My sister-in-law in Nashville has beautiful pots of succulents on her patio. This week when I was visiting, she was kind enough to let me raid them. (I tried to be discreet; her containers still look great.)
I snapped off some individual leaves, which I will try to propagate, but I also snipped and divided some larger sections. I used the larger plants to make this tiny container garden for the guest bedroom.
The shell planter is vintage Fitz & Floyd ($4 at an estate sale; yes, I may be a little obsessed with vintage FF). It has no drainage holes, so I added rocks before topping with cactus potting mix. I’ll have to be careful not to overwater.
Okay, the title of this post should definitely be “Collecting the Seeds of Stokes’ Aster,” but I’ll be darned if this dead stem with tightly clustered seeds at the end doesn’t look like it belongs in the hand of an itty, bitty witch. Also, it’s almost Halloween, so bear with me.
“No, my aunt wasn’t much of a gardener,” said the visitor.
“Oh,” I said, trying not to look disappointed.
Flame-haired and cheerful, the visitor chatting on my carport was the niece of the original owner of our 1960 home. She had popped by while driving home to Virginia from vacation in Florida. I wasn’t expecting her. I was in leggings and an old t-shirt and in the middle of laundry, but when she introduced herself I was curious to glean some house history.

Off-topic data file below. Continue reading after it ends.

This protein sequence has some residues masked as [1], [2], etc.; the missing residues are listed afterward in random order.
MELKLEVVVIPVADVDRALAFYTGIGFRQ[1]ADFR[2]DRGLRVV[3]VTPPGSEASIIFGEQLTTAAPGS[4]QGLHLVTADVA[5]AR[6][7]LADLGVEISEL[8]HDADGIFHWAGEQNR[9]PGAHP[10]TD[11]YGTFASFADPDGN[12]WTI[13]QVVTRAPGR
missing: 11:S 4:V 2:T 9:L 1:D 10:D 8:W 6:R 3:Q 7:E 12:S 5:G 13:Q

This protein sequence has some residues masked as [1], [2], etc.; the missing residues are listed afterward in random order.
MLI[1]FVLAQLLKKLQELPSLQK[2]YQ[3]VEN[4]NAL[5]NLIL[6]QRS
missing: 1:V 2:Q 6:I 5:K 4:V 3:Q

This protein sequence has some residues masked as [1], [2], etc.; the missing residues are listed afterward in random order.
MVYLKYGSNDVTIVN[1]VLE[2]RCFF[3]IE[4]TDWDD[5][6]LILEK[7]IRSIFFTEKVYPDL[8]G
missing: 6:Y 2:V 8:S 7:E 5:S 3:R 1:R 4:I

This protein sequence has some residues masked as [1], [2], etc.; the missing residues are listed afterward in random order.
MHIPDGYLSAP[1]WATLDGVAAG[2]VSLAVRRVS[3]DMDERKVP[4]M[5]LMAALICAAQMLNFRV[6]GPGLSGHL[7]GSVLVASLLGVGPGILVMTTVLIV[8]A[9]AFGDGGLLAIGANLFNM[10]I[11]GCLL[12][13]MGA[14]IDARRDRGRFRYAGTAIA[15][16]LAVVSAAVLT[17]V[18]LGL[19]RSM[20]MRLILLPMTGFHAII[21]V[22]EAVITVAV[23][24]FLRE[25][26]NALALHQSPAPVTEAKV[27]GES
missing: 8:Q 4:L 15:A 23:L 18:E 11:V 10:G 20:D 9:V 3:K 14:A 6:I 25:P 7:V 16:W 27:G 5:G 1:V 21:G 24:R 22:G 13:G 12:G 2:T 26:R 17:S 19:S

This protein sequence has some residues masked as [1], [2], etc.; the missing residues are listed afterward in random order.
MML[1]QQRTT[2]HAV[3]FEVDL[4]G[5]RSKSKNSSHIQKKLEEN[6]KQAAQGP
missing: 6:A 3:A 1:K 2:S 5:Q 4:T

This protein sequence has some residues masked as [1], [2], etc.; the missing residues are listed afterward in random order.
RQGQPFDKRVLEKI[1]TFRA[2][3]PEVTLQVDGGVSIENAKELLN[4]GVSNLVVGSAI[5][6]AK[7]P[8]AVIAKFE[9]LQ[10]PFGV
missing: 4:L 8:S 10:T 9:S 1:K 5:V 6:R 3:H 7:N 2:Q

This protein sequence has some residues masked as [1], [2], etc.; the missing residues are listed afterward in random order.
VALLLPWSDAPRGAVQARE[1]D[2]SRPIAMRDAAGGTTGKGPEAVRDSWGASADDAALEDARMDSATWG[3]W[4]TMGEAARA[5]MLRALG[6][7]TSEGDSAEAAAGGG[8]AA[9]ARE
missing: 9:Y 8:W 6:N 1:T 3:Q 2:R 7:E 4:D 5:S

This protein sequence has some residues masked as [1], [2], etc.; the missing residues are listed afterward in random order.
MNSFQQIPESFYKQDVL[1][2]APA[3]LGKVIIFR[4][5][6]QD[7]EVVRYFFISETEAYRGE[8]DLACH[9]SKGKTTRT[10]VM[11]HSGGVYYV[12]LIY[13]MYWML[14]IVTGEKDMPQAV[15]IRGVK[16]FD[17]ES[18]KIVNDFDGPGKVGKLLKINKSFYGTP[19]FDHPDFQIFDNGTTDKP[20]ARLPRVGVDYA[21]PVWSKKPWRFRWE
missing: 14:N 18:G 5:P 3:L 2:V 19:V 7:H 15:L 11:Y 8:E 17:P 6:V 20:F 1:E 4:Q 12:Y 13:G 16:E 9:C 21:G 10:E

Work some garden zen into your Wednesday. If you have an oak tree, you probably have lots of acorns on the ground this time of year. Collect a couple of handfuls of the loose caps, and use them as decorative mulch. It spruced up this pot of succulents quite nicely.
This 1970s Fitz & Floyd kangaroo toothbrush holder was a $2 estate-sale find (thank you to the best estate-sale-scouting friend I know for taking me along on a lunch break). I figured the (C) FF mark on the bottom stood for something, but I was surprised to find it was Fitz & Floyd. The Kangaroo pattern is a bit whimsical, but it’s not – how shall I say this – as loud as the Fitz & Floyd I know, 1980s to present.
Add the Gulf Fritillary(Agraulis vanillae) to the list of butterfly visitors to our zinnias.
When I showed this photo to a co-worker at our frequented “cheap Mexican” lunch place, I learned she grew up calling zinnias “old maids.” It might not be the most PC nickname, but it makes sense. Their blooms last a really long time and even age gracefully, as is the older-but-still-beautiful bloom in this photo.
Lately, I find myself missing grade school, good old-fashioned K-12. I know there’s a lot of debate today about public education and what’s wrong with it. But as an adult with a job that only uses a narrow scope of knowledge and specialized skill sets, I find myself longing for the brain calisthenics of five to seven subjects a day.